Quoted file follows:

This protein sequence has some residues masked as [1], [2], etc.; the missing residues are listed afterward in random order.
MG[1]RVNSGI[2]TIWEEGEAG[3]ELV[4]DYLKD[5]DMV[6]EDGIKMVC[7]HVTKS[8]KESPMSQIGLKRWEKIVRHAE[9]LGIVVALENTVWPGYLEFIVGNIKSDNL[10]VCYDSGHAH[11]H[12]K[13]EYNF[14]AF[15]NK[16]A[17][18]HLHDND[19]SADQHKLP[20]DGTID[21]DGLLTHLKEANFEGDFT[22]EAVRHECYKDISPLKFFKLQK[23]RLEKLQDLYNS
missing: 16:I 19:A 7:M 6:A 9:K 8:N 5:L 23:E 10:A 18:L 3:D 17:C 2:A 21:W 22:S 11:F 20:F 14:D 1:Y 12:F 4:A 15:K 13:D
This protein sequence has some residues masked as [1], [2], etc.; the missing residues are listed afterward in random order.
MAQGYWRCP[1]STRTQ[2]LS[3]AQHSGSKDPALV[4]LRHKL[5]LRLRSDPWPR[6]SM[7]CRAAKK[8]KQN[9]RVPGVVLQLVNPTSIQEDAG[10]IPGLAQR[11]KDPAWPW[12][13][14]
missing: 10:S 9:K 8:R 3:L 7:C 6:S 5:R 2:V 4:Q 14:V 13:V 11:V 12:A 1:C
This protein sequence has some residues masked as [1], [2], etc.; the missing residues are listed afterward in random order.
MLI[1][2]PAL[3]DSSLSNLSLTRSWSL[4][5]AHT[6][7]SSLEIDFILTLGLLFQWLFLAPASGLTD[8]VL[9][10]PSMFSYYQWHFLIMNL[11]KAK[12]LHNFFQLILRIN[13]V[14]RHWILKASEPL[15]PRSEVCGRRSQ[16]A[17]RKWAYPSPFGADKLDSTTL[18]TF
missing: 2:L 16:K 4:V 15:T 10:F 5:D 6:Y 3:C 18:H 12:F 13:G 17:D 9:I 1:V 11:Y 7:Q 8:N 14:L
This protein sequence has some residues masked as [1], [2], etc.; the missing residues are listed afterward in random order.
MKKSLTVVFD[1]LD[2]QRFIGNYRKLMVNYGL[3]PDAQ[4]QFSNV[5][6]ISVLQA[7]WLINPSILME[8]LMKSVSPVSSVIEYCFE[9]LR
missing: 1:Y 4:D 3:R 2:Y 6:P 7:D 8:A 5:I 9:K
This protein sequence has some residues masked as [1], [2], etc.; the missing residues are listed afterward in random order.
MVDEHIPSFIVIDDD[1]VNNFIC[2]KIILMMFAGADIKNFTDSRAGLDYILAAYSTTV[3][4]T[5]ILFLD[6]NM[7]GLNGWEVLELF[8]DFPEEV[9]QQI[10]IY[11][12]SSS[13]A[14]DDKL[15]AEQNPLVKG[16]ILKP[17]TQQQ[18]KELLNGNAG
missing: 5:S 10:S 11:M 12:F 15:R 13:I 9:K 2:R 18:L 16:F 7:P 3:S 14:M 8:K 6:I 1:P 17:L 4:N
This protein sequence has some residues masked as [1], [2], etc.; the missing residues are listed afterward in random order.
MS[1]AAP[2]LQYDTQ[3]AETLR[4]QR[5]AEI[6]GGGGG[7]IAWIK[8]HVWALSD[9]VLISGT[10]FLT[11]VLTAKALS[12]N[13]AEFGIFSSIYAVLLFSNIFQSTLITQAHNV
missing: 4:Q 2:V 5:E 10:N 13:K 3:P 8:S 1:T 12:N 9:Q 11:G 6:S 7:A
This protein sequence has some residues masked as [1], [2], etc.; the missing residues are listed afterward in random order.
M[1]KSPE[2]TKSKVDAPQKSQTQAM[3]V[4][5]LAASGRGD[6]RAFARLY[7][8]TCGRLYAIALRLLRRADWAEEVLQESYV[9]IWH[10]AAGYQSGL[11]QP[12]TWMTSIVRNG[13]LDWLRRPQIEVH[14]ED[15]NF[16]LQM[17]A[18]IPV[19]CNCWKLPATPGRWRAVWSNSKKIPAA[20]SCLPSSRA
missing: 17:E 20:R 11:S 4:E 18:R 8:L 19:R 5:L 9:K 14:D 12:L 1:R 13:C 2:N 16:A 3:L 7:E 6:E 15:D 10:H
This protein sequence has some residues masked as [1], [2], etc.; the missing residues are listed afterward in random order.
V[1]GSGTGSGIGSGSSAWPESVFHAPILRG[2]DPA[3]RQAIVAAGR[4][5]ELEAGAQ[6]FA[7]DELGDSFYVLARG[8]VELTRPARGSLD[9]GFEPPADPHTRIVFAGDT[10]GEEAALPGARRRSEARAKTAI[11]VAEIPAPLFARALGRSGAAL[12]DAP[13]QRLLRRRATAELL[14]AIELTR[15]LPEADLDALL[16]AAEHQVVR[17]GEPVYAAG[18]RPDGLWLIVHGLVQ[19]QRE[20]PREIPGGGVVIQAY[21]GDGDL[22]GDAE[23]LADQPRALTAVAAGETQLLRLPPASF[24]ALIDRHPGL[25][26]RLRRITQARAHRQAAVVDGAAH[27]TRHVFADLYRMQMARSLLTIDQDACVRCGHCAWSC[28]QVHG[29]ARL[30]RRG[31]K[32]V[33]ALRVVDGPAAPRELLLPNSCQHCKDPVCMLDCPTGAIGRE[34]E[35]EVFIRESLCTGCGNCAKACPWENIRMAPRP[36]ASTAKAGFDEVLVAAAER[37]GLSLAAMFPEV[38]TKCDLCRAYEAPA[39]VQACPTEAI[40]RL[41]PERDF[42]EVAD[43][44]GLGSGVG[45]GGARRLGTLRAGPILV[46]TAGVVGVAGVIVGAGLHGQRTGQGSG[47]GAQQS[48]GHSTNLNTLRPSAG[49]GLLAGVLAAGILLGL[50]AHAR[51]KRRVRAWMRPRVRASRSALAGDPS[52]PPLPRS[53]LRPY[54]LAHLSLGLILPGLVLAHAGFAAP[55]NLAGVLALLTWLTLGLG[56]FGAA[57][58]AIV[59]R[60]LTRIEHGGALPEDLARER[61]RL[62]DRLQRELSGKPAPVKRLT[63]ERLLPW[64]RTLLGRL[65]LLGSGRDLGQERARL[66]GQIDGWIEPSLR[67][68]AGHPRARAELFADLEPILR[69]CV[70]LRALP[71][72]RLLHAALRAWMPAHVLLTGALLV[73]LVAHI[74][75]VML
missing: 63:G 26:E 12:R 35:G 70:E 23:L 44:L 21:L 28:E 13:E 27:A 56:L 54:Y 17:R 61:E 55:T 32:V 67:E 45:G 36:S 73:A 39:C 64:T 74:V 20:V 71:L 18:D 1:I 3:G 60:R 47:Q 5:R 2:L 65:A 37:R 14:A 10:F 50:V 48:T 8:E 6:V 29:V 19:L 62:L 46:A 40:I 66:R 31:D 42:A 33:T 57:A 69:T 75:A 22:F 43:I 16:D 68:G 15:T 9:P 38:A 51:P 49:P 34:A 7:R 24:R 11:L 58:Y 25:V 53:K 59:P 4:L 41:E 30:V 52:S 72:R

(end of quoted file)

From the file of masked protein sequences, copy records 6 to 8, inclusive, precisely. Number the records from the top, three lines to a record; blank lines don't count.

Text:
This protein sequence has some residues masked as [1], [2], etc.; the missing residues are listed afterward in random order.
MS[1]AAP[2]LQYDTQ[3]AETLR[4]QR[5]AEI[6]GGGGG[7]IAWIK[8]HVWALSD[9]VLISGT[10]FLT[11]VLTAKALS[12]N[13]AEFGIFSSIYAVLLFSNIFQSTLITQAHNV
missing: 4:Q 2:V 5:E 10:N 13:K 3:P 8:S 1:T 12:N 9:Q 11:G 6:S 7:A
This protein sequence has some residues masked as [1], [2], etc.; the missing residues are listed afterward in random order.
M[1]KSPE[2]TKSKVDAPQKSQTQAM[3]V[4][5]LAASGRGD[6]RAFARLY[7][8]TCGRLYAIALRLLRRADWAEEVLQESYV[9]IWH[10]AAGYQSGL[11]QP[12]TWMTSIVRNG[13]LDWLRRPQIEVH[14]ED[15]NF[16]LQM[17]A[18]IPV[19]CNCWKLPATPGRWRAVWSNSKKIPAA[20]SCLPSSRA
missing: 17:E 20:R 11:S 4:E 18:R 8:L 19:R 5:L 9:K 14:D 12:L 1:R 13:C 2:N 16:A 3:L 7:E 6:E 15:D 10:H
This protein sequence has some residues masked as [1], [2], etc.; the missing residues are listed afterward in random order.
V[1]GSGTGSGIGSGSSAWPESVFHAPILRG[2]DPA[3]RQAIVAAGR[4][5]ELEAGAQ[6]FA[7]DELGDSFYVLARG[8]VELTRPARGSLD[9]GFEPPADPHTRIVFAGDT[10]GEEAALPGARRRSEARAKTAI[11]VAEIPAPLFARALGRSGAAL[12]DAP[13]QRLLRRRATAELL[14]AIELTR[15]LPEADLDALL[16]AAEHQVVR[17]GEPVYAAG[18]RPDGLWLIVHGLVQ[19]QRE[20]PREIPGGGVVIQAY[21]GDGDL[22]GDAE[23]LADQPRALTAVAAGETQLLRLPPASF[24]ALIDRHPGL[25][26]RLRRITQARAHRQAAVVDGAAH[27]TRHVFADLYRMQMARSLLTIDQDACVRCGHCAWSC[28]QVHG[29]ARL[30]RRG[31]K[32]V[33]ALRVVDGPAAPRELLLPNSCQHCKDPVCMLDCPTGAIGRE[34]E[35]EVFIRESLCTGCGNCAKACPWENIRMAPRP[36]ASTAKAGFDEVLVAAAER[37]GLSLAAMFPEV[38]TKCDLCRAYEAPA[39]VQACPTEAI[40]RL[41]PERDF[42]EVAD[43][44]GLGSGVG[45]GGARRLGTLRAGPILV[46]TAGVVGVAGVIVGAGLHGQRTGQGSG[47]GAQQS[48]GHSTNLNTLRPSAG[49]GLLAGVLAAGILLGL[50]AHAR[51]KRRVRAWMRPRVRASRSALAGDPS[52]PPLPRS[53]LRPY[54]LAHLSLGLILPGLVLAHAGFAAP[55]NLAGVLALLTWLTLGLG[56]FGAA[57][58]AIV[59]R[60]LTRIEHGGALPEDLARER[61]RL[62]DRLQRELSGKPAPVKRLT[63]ERLLPW[64]RTLLGRL[65]LLGSGRDLGQERARL[66]GQIDGWIEPSLR[67][68]AGHPRARAELFADLEPILR[69]CV[70]LRALP[71][72]RLLHAALRAWMPAHVLLTGALLV[73]LVAHI[74][75]VML
missing: 63:G 26:E 12:R 35:G 70:E 23:L 44:L 21:L 28:E 13:E 27:A 56:L 54:Y 17:R 61:E 55:T 32:V 67:E 45:G 36:S 73:A 39:C 64:T 74:V 20:V 71:L 18:D 1:I 3:G 60:R 47:Q 5:R 2:L 65:A 37:R 14:A 10:F 50:V 48:T 8:E 6:V 29:V 19:L 62:L 46:A 40:I 66:R 31:D 42:A 33:T 57:A 69:T 75:A 22:F 43:I 16:D 68:G 15:T 9:P 38:A 51:P 49:P 34:A 7:R 24:R 11:L 58:Y 25:V 53:K 59:P 4:L 41:E 30:V 52:S 72:R